TERENCE SMITH: But is a force of some kind required at this point to bring order to what sounds like chaos?

EMIRA WOODS: Given the….

RICHARD JOSEPH: Sorry. We do need….

TERENCE SMITH: Go ahead.

RICHARD JOSEPH: I was not calling for unilateral American intervention. What I am saying is that the United States should participate in a multilateral force, but it should provide the leadership the way the British have provided the leadership in Sierra Leone, the way the French have been prepared to step in to Ivory Coast and have been called upon to do so in Eastern Congo. We should not simply step back and say, “let others do it.”

TERENCE SMITH: That point is made, but I think the question really is, how can that be done, given the chaotic situation, Emira Woods, that was described earlier by Sebastian Junger?

EMIRA WOODS: It’s quite clear that the situation is dire on the ground. Many have already noted that the marines are not very far off the shores of Liberia.

TERENCE SMITH: That there is a marine expeditionary force on a ship just off the coast.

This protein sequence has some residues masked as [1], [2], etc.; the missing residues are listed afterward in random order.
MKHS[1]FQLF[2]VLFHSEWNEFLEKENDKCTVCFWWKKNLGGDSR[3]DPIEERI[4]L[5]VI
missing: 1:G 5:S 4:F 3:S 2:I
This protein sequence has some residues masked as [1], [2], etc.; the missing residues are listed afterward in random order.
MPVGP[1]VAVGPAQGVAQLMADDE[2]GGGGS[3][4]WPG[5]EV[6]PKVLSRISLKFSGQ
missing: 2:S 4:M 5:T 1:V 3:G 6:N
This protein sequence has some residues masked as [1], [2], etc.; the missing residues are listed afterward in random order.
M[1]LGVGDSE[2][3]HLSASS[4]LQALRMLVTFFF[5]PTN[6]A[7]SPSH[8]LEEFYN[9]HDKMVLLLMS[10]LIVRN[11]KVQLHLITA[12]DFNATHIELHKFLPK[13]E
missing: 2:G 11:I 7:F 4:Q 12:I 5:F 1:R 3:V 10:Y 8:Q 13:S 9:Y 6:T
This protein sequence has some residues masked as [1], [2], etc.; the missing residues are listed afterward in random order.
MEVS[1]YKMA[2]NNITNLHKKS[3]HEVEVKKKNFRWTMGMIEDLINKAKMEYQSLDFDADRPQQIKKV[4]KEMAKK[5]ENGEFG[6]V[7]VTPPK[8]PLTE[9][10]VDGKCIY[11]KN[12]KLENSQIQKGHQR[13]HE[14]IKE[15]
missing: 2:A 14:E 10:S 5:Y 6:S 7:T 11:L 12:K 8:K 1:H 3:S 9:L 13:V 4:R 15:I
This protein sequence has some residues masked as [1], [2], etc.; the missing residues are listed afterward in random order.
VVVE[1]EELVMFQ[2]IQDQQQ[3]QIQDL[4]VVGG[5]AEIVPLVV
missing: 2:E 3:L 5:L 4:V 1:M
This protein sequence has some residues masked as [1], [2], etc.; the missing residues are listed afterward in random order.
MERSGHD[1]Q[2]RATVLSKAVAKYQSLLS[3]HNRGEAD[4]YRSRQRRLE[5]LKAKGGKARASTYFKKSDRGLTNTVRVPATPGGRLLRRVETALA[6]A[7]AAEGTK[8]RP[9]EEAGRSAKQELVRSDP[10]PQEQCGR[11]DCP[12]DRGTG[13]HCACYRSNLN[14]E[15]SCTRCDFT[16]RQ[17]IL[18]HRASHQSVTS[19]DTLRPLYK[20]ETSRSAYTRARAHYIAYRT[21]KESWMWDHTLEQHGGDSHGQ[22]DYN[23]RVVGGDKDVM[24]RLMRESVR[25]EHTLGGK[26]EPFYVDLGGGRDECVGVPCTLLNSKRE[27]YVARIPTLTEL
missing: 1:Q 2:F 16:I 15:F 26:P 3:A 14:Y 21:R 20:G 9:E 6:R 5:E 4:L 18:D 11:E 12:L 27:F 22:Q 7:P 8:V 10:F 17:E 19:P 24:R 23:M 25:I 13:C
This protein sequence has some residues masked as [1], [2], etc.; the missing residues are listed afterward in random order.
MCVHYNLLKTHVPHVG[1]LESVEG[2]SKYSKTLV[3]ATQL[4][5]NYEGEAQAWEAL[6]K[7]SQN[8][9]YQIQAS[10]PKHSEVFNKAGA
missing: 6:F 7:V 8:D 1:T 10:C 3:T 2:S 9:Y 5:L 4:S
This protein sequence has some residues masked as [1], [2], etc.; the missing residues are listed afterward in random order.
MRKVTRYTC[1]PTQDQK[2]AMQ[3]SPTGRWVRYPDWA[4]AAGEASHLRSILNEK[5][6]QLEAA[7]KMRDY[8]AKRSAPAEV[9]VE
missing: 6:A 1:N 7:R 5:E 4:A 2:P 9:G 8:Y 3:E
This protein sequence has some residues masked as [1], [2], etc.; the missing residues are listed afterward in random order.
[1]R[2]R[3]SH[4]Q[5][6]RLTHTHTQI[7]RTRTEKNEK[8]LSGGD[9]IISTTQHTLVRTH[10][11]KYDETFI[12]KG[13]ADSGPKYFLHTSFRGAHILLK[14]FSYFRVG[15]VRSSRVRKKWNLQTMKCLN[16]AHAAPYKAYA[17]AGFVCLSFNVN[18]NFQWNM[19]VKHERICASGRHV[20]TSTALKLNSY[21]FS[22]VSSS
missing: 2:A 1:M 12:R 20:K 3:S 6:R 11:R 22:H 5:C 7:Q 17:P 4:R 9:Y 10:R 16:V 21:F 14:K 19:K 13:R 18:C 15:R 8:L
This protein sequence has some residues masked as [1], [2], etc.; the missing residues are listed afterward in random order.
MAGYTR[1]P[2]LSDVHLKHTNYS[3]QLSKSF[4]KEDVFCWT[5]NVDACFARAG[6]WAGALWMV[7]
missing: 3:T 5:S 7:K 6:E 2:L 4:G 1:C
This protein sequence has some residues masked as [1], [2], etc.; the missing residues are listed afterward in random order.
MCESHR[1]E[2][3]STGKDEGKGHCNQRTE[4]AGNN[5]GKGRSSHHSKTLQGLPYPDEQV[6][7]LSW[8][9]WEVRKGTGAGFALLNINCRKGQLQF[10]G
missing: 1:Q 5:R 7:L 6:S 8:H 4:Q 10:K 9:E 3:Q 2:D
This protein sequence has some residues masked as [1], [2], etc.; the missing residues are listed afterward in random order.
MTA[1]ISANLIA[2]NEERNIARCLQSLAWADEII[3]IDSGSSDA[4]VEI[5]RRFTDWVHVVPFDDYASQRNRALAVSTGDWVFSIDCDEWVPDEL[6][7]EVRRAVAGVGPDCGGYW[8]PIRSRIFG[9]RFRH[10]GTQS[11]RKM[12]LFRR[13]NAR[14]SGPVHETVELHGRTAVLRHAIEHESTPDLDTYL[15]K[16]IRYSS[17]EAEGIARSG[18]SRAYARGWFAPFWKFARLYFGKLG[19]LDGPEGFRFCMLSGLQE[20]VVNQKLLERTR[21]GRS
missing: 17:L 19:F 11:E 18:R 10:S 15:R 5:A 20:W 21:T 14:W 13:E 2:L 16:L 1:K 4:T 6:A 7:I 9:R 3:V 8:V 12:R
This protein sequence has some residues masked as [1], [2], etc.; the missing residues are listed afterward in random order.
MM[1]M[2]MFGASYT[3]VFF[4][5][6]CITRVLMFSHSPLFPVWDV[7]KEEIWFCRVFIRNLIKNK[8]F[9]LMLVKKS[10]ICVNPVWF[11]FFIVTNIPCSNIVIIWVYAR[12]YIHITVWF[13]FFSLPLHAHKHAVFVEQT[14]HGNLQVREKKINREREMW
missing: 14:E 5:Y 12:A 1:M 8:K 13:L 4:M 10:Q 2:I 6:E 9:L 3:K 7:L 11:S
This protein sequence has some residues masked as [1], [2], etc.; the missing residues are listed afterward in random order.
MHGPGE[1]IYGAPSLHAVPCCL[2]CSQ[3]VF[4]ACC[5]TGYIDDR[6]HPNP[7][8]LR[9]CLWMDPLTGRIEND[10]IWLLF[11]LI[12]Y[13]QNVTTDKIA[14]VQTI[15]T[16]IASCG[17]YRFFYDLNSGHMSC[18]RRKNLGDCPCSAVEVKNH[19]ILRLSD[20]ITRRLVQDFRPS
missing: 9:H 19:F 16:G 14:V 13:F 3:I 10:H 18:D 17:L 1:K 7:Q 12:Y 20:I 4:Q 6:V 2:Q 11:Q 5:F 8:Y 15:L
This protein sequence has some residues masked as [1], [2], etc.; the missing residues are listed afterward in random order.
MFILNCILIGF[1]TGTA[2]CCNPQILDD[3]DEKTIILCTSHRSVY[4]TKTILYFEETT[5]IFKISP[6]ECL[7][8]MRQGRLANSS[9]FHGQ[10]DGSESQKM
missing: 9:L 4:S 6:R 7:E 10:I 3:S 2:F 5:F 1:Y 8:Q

EMIRA WOODS: On a ship just off the coast of Liberia. The U.S. should work with its international actors on the bequest of the U.N. with this fact-finding mission that is going now to West Africa to come back and to lead the international community in a multilateral response to the situation in Liberia. So, yes, there should be forces sent onto the ground to stabilize the situation, to end the spiraling downward cycle, but that force must be multilateral in nature. It cannot be U.S. cowboy responses.

TERENCE SMITH: All right. Richard Joseph, is it crucial to remove Charles Taylor? You spoke of bringing him to justice because he has been tried. But in terms of Liberia, is that essential?

RICHARD JOSEPH: It is absolutely essential. I mean, this man has been behind a great deal of suffering in that region. He was quoted as saying that the U.S. is “the dark hand behind all the terrible things in Liberia.” I beg to differ. It is Charles Taylor. He has to step down. There is no solution with Charles Taylor.